The Right Stuff for Improving Compliance With Joint Commission Communication Goals
October 10, 2017
Major communication improvements between providers and patients, particularly during transition of care, are making headway within healthcare facilities, according to a Joint Commission blog post earlier this year.
However, there is plenty of room for improvement in clinical communication, not only with the patient, but also among the care teams themselves. The Joint Commission’s 2017 National Patient Safety Goals (NPSGs) focus on improvement in several areas of patient safety, including “communication between staff” (NPSG.02.03.01). Improving communication is included in the list as a high priority because communication delays and errors can have serious consequences, for patients as well as hospitals.
Fortunately, technology is available that can improve communication among clinicians to enhance patient care and safety. These solutions enable mobile workflows that help clinicians receive information quickly, and act faster to respond to patient needs.
1. Actionable Information
Modern technologies streamline a wide range of communications to ensure providers receive information efficiently. Using mobile devices, providers can access clinical decision support applications and their EHR system on the go—staying current with patient updates, changes in vitals, and test results. Patient monitoring equipment alerts staff instantly when patient vitals change, enabling clinicians to assess and coordinate their response more quickly.
A critical test results (CTRM) system enables lab and radiology personnel to send results via text quickly and securely to the ordering physician’s preferred mobile device, whether that’s a smartphone, tablet, Wi-Fi phone, or pager. Closed loop communications enable traceability and accountability, while escalation rules help ensure that a qualified provider receives and confirms the message, so patient treatment can begin quickly.
Because CTRM solutions integrate with laboratory information systems (LIS), picture archiving and communication systems (PACS), and the EHR, hospitals can automatically populate a patient record with the physician acknowledgement of the test results and streamline incidental findings reporting. The system also maintains a complete audit trail that offers proof of compliance.
2. Quick Connections
Clinicians rely on mobile devices to communicate with their individual colleagues and care teams alike to coordinate patient care. While a doctor or nurse may be looking for a specific person, they may also be looking for someone in a position that rotates, such as an admitting hospitalist or the cardiologist on call.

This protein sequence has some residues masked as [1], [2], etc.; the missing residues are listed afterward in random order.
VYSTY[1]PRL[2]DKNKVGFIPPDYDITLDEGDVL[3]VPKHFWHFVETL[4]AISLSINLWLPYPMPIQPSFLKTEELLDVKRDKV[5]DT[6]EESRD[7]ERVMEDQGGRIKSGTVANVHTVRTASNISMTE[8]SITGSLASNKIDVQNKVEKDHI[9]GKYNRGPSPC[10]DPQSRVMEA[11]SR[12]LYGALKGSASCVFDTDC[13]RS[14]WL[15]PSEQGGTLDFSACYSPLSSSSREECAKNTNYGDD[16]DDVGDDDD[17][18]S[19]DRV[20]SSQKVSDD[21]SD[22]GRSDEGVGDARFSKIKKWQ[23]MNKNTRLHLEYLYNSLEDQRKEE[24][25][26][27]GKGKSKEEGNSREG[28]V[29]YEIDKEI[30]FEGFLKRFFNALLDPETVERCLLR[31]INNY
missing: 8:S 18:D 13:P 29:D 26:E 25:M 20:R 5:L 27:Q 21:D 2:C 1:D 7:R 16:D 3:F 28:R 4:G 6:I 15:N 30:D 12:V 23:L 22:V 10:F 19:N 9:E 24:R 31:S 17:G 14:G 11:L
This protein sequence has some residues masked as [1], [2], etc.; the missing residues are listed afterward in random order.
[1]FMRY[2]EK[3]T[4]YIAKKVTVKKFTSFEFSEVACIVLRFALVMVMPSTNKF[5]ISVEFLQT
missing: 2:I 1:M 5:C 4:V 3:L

Online staff directories and on-call schedules offer an intuitive way to send, receive, acknowledge, and escalate messages. When secure messaging and group notifications are integrated with the enterprise directory and on-call schedules, staff can quickly reach the right person to coordinate patient care faster.
3. Mobile Device Support
Clinical and non-clinical care team members use many devices for communication—Wi-Fi phones, smartphones, tablets, pagers, and more. The device carried often depends on the role: Do they need to send protected health information (PHI)? Is access to applications required for their job? You might even have some people carrying more than one device. No matter what your device mix is, you need an underlying communication backbone that brings all these devices together to help staff find the right provider quickly through secure messaging and efficient emergency notifications.
Technology solutions are available to help hospitals manage their diverse communications devices and speed communications for better patient care. Spok provides health systems with HIPAA-compliant communication solutions that integrate seamlessly with current operations on any type of device or combination of devices.
4. When Seconds Count
Time is particularly critical during significant health events, like a Code Blue or an elevated MEWS (modified early warning system) score for sepsis that require activation of dedicated rapid response teams, or during natural disasters or other events that require notification of all staff. Sending alerts to the right staff after initiating a code is just the first step in the response process. When seconds count, it’s not efficient enough to start a manual calling tree process. Being able to monitor each emergency as it unfolds to ensure that all codes, alerts, and messages have been received by the appropriate personnel in a timely manner is a requirement. If an individual’s call-to-action remains unacknowledged, the code should be automatically escalated to another responder. Real-time reporting and tracking allows human oversight, as well as provides documentation that can be used for later analysis and process improvement.
Modern technologies can significantly improve communications throughout hospitals. Enhance your hospital’s compliance with Joint Commission NPSGs and empower staff to send actionable information to the right caregivers, on their preferred device, at the right time—increasing patient satisfaction, while enabling the delivery of the best possible care.
By Katie Cornwell, MSN, NNP-BC, CNS
Katie Cornwell is Spok’s Director of Clinical Marketing. She has over 18 years of experience in the clinical, medical device, and healthcare IT fields. She has worked at the bedside as a neonatal and pediatric critical care nurse, Nurse Practitioner, and Clinical Nurse Specialist. Prior to joining Spok, Katie has also held roles in medical device product management and in healthcare IT product management and marketing. She earned her BSN from the University of Colorado Health Sciences Center and Masters NNP and CNS degrees from Duke University. Connect with Katie on LinkedIn.